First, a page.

CULLOWHEE – The Western Carolina University Department of Anthropology and Sociology Brownbag Series resumes on Wednesday, Sept. 26, with a presentation by Cherokee language faculty members.
The lunchtime series, which is free and open to the public, is an opportunity for faculty and students associated with the department to share research and ideas with the community.
Kicking off the series will be Hartwell Francis, Cherokee language program director, and Tom Belt, Cherokee language program coordinator, presenting “The Role of Higher Education in Maintaining Biolinguistic Diversity.” Francis and Belt will explore how languages and biospheres are succumbing to global pressures and the role of the university in fostering cultural and biological pluralism.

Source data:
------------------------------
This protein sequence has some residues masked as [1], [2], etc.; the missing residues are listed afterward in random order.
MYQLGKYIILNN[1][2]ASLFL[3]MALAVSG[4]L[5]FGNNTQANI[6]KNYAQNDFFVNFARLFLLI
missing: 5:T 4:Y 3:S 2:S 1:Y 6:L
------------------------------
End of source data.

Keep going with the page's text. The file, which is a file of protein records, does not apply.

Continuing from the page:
Then, on Wednesday, Oct. 10, Nikki Jastremski, lecturer in forensic anthropology, will present “Investigating Biological Ancestry and Social Identity in Colonial Cuenca, Ecuador.” Jastremski will detail research designed to estimate the biological ancestry of commingled individuals in a recently discovered ossuary under the city’s cathedral.
The series will conclude for the fall with a presentation Wednesday, Nov. 14. Philip E. Coyle, professor of anthropology, will discuss “Community Gardening as Intensive, Sustainable Agriculture: The Sylva Community Garden in Comparative Perspective.” Coyle will compare the Sylva Community Garden with Robert Netting’s intensive, sustainable agricultural type.
All events are held in Room 110 of the McKee Building at WCU from 12:10 to 1:15 p.m.
Info: Peter Nieckarz, associate professor of sociology, at (828) 227-3837 or Heather Laine Talley, assistant professor of sociology, firstname.lastname@example.org.